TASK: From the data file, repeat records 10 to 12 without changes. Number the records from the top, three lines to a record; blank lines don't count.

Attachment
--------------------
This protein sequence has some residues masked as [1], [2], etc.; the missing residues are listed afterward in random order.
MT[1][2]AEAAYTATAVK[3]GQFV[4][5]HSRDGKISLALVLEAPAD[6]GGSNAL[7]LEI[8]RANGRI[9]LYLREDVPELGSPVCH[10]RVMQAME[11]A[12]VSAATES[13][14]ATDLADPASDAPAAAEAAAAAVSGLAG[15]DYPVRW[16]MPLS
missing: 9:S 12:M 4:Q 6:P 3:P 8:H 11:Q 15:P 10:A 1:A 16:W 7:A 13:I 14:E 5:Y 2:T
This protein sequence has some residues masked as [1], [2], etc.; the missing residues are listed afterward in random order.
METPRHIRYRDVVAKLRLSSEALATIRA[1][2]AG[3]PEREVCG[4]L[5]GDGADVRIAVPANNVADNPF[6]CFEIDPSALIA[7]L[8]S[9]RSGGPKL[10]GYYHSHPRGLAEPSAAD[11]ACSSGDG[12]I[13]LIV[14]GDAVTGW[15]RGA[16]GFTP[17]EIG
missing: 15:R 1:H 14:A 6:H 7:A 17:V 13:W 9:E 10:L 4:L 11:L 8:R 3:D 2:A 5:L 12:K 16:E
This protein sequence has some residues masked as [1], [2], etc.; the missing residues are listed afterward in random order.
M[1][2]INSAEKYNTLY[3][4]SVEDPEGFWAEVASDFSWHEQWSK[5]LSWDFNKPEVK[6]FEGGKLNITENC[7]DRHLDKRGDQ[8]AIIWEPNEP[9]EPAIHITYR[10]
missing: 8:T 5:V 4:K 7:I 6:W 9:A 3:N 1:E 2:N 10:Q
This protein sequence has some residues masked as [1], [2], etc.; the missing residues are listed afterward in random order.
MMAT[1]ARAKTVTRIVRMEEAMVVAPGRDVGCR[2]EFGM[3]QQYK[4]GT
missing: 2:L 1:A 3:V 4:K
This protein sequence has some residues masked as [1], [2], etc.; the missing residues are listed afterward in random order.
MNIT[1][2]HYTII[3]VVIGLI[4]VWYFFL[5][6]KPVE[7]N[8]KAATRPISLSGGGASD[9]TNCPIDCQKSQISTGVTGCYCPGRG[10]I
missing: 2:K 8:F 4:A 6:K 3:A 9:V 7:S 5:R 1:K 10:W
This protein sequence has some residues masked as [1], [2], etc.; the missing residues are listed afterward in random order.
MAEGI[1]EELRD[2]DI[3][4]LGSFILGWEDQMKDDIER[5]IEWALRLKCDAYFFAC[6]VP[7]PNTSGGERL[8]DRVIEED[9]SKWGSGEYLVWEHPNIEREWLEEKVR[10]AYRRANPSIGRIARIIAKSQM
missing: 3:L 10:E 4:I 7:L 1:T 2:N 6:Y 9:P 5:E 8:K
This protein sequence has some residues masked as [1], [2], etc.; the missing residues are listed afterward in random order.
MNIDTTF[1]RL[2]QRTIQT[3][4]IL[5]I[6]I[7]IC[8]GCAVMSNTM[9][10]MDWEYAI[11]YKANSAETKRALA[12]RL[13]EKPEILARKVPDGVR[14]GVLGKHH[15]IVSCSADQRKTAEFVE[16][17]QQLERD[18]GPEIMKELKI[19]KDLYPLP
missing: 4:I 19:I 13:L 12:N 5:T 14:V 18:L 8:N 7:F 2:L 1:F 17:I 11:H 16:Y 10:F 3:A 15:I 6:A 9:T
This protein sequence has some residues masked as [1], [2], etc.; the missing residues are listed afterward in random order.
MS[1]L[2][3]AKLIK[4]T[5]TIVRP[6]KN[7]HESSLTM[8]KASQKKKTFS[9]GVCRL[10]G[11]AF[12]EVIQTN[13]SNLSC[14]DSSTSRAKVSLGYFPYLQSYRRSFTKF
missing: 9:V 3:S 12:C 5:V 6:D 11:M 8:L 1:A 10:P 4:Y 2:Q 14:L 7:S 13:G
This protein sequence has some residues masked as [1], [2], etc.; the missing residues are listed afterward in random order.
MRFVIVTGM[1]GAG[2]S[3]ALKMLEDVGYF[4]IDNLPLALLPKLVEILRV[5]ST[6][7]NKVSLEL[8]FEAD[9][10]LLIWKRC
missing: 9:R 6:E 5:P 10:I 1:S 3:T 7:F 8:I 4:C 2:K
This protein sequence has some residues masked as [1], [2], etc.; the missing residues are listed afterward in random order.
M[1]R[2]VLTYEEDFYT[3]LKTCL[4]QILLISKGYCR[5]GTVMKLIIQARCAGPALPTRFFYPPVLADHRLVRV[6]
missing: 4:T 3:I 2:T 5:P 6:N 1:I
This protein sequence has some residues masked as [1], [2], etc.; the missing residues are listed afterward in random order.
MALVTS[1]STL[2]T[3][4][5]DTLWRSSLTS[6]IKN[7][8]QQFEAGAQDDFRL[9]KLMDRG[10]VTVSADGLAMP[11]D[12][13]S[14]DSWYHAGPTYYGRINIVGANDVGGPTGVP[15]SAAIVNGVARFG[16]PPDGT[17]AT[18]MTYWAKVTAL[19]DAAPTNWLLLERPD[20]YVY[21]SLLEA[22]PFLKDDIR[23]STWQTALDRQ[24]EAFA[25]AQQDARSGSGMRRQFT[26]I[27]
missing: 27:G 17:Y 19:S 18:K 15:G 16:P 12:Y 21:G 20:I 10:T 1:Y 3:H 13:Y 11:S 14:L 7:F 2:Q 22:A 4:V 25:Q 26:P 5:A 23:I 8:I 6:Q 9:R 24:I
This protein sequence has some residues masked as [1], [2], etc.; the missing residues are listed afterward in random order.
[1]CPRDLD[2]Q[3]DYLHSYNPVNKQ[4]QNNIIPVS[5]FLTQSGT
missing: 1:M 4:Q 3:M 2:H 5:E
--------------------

This protein sequence has some residues masked as [1], [2], etc.; the missing residues are listed afterward in random order.
M[1]R[2]VLTYEEDFYT[3]LKTCL[4]QILLISKGYCR[5]GTVMKLIIQARCAGPALPTRFFYPPVLADHRLVRV[6]
missing: 4:T 3:I 2:T 5:P 6:N 1:I
This protein sequence has some residues masked as [1], [2], etc.; the missing residues are listed afterward in random order.
MALVTS[1]STL[2]T[3][4][5]DTLWRSSLTS[6]IKN[7][8]QQFEAGAQDDFRL[9]KLMDRG[10]VTVSADGLAMP[11]D[12][13]S[14]DSWYHAGPTYYGRINIVGANDVGGPTGVP[15]SAAIVNGVARFG[16]PPDGT[17]AT[18]MTYWAKVTAL[19]DAAPTNWLLLERPD[20]YVY[21]SLLEA[22]PFLKDDIR[23]STWQTALDRQ[24]EAFA[25]AQQDARSGSGMRRQFT[26]I[27]
missing: 27:G 17:Y 19:S 18:K 15:G 16:P 12:Y 21:G 20:I 10:T 1:Y 3:H 13:Y 11:S 14:L 7:F 2:Q 22:A 4:V 25:Q 26:P 5:A 23:I 8:I 6:Q 9:R 24:I
This protein sequence has some residues masked as [1], [2], etc.; the missing residues are listed afterward in random order.
[1]CPRDLD[2]Q[3]DYLHSYNPVNKQ[4]QNNIIPVS[5]FLTQSGT
missing: 1:M 4:Q 3:M 2:H 5:E